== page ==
Thursday, January 9, 2020

Blackeyed peas and collard greens and Auburn University

After living most of our lives in the South —- Mrs. RWP's family moved from Pennsylvania to North Carolina when she was 12 and mine moved from Rhode Island to Texas when I was 6 —- Mrs. RWP and I finally took a major step toward becoming true Southerners when we ate the following on New Year's Day:

Both of us have eaten collards and blackeyed peas before, mind you, but neither of us had ever bothered to eat them on New Year's Day. To Southern minds, this is rather like going to one’s local polling place on election day but not bothering to vote.

Eating blackeyed peas and collard greens on New Year's Day in the American South is a long-standing tradition, probably dating back to the Civil War (a.k.a. the Late Unpleasantness), which ended in 1865, more than 150 years ago. This is considered a long time in America, but it's only yesterday to those of you who can trace your family back to the reign of Ethelred the Unready. Eating collard greens and blackeyed peas on New Year’s Day is said to bring one not only good luck during the year but also lots of money. The collards represent paper money and the blackeyed peas represent coins. Collard greens taste terrible unless they are cooked with ham or served with vinegar, or both, but it is actually blackeyed peas that usually taste like paper money. We don't believe the superstition but we decided to join in the fun.

I thought these “seasoned Southern style” blackeyed peas were quite good, however, although a blogger friend tells me that Glory brand is toxic. I guess that’s why ice cream comes in both chocolate and vanilla. I didn't enjoy the canned chopped collard greens at all. I prefer fresh collards to canned. (Note. I don't care for turnip greens or mustard greens at all, nor is cornbread something I dream about, long for, or drool at the thought of. (Gracious, what a lot of prepositions.) Maybe I am not a true Southerner yet even though I have lived here in Texas, Florida, and Georgia for most of my life. I can hear some of you saying “Well, Texas isn’t the South, it’s the Southwest“ but it seceded, if that’s any qualification. The non-southern years of my life include six years in Rhode Island, three years in Nebraska, and three years in New York.)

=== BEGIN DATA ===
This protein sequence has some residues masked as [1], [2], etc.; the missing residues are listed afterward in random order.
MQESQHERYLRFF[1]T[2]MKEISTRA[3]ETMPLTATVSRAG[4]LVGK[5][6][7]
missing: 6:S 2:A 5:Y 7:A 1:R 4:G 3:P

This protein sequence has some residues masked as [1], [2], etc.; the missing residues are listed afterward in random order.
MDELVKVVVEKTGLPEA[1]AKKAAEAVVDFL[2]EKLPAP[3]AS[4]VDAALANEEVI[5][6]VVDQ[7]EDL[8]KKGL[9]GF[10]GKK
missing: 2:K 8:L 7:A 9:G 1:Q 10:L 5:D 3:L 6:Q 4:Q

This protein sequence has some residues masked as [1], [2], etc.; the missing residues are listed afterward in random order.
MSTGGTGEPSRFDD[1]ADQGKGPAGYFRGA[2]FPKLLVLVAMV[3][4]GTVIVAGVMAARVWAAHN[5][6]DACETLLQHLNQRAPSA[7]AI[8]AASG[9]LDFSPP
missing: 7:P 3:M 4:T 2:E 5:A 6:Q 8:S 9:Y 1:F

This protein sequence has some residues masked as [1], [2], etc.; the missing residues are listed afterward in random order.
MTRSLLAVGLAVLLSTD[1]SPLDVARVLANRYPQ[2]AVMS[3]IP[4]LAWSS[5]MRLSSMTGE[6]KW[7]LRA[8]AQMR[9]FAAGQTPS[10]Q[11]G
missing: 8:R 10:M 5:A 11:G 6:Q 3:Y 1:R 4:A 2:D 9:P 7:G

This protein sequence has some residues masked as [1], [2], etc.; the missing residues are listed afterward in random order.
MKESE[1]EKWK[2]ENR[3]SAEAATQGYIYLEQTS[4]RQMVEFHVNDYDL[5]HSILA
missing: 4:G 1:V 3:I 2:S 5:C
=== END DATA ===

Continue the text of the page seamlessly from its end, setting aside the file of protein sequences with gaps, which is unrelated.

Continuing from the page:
We did something else during the last week of 2019 that should help qualify us as Southern in the minds of the unconvinced. While visiting our daughter's family in Alabama, we set foot on the campus of Auburn University for the very first time. In the distance in the photograph below is the oldest part of the campus including historic Samford Hall, now the Administration Building:

That is not a black-and-white picture. It was taken looking directly into the sun about four in the afternoon, not the best time to try to take a photograph. If you enlarge the photo and look closely at a sign near the opposite corner, you will see that it is indeed a color photo. I was standing in front of Toomers Corner, where Auburn fans go to have a lemonade after a home football victory.

Here's proof:

On November 30, 2019, Auburn (War Eagle!) defeated the University of Alabama (Roll, Tide!) 48-45 in this season's Iron Bowl. Auburn's stadium, better known locally as Pat Dye Field at Jordan-Hare Stadium, seats 87,000 people. Here's an aerial view of it empty.

Toomers Corner was quite busy on November 30th.

This is my 1803rd post. 1803 was the year Thomas Jefferson, America’s third President, purchased the Louisiana Territory from France, doubling the size of the United States.

This is Thomas Jefferson:

This isn't.


  1. Having just read this post and your previous post I'm now posted out and, like the azalea, thoroughly overwhelmed and confused.

    I have never heard of collard greens nor tasted blackeye peas (which look more like beans and, with a name of Hoppin' John, just totally confuse me even more).

    1865 is only about 60 years before my house was built.

    1. Graham, being "posted out" seems like a thinly-veiled complaint about the length of one's (my) posts. I could point out much longer posts in blogworld, but there would be no point in doing that. I will attempt to control my verbosity in the future, but I'm not promising anything!